Francis Shwe, left, directs ride-hail drivers to a parking lot where We Drive Progress, an organizing group for Lyft and Uber drivers, is distributing masks, hand sanitizers and gloves in June. The state Supreme Court recently allowed a ruling to stand that said taxi companies can’t sue Uber and Lyft for undercutting their prices.

The state Supreme Court rejected an appeal by taxi companies Wednesday of a ruling that shields Uber from claims of illegally cutting prices in order to damage its cab-driving competitors.

Lawsuits in 2017 by Yellow Cab and Friendly Cab Cos., and a proposed class-action suit by a San Francisco taxi driver, accused Uber of violating a 1937 California law that prohibits setting prices below the cost of service “for the purpose of injuring competitors or destroying competition.”

The law, however, does not apply to any product or service “for which rates are established under the jurisdiction of the (California) Public Utilities Commission.”

Uber is considered a transportation network company under state law. The state utilities commission has jurisdiction over its rates and has been studying the ride-hailing company’s rate-setting procedures for the past seven years, but has not acted to regulate those rates or announced any intention to do so.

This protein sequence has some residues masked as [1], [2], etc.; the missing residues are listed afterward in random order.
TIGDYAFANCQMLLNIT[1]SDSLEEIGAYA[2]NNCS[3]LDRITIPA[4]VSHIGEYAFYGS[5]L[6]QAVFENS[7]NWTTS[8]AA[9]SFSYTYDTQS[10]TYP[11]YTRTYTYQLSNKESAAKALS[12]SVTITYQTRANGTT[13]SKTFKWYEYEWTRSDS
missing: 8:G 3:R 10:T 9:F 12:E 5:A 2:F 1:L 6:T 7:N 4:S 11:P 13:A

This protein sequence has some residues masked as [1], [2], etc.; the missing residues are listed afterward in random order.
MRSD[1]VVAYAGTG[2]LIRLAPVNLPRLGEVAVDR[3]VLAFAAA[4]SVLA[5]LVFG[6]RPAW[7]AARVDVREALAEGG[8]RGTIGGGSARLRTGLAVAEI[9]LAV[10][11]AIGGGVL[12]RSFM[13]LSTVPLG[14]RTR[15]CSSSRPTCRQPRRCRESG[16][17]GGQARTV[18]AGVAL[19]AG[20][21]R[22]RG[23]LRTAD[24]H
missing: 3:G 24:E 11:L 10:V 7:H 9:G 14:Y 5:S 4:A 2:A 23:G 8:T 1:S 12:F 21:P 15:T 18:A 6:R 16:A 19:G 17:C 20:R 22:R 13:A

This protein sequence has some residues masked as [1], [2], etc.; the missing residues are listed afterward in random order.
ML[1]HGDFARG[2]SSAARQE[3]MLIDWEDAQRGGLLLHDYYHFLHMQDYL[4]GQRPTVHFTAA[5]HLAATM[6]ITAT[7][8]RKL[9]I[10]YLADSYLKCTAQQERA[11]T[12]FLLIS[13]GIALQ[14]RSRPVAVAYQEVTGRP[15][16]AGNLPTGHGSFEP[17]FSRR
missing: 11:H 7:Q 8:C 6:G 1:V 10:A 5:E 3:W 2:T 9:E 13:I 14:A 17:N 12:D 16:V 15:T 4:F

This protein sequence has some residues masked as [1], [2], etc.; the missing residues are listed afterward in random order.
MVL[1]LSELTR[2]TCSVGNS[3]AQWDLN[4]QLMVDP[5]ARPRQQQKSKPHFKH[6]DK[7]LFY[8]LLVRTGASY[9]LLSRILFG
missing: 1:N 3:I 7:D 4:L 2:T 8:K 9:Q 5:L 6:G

A state appeals court ruled in March that the law giving the state commission authority over Uber’s rates had the effect of barring suits by competitors over those rates. The companies and the taxi driver appealed to the state’s high court, but the court said Wednesday that only Justice Mariano-Florentino Cuéllar had voted to take up the case, three short of the majority needed for review by the seven-member court.

The appellate ruling is now binding on trial courts statewide.

In its March 23 ruling, the First District Court of Appeal in San Francisco cited three previous decisions by Bay Area federal judges in suits by other competitors of Uber. While not binding precedent, the rulings were persuasive, the court said.

In one of those rulings, dismissing a suit by a limousine company challenging Uber’s rates, U.S. District Judge Edward Chen of San Francisco said in June 2019 that those rates are “established under the jurisdiction of [the] CPUC irrespective of whether the CPUC actually exercises its rate-setting authority.”

In deciding whether rate-setting is in the public interest, Chen said, the commission considers whether its abstention would damage competition or harm consumers.

The appeals court also noted that the rates of publicly owned utilities are exempt from price-cutting suits under state laws, even if those rates are not set by the state Public Utilities Commission. Protecting companies like Uber from such suits will “ensure that privately-owned and publicly-owned public utility corporations are treated the same” under the law, Justice Kathleen Banke said in the 3-0 ruling.

Lawyers for the taxi companies and Uber were not immediately available for comment.

The order was issued in Uber Technologies Pricing Cases, S251906.

Bob Egelko is a San Francisco Chronicle staff writer. Email: begelko@sfchronicle.com Twitter: @BobEgelko

Original Article

LEAVE A REPLY

Please enter your comment!
Please enter your name here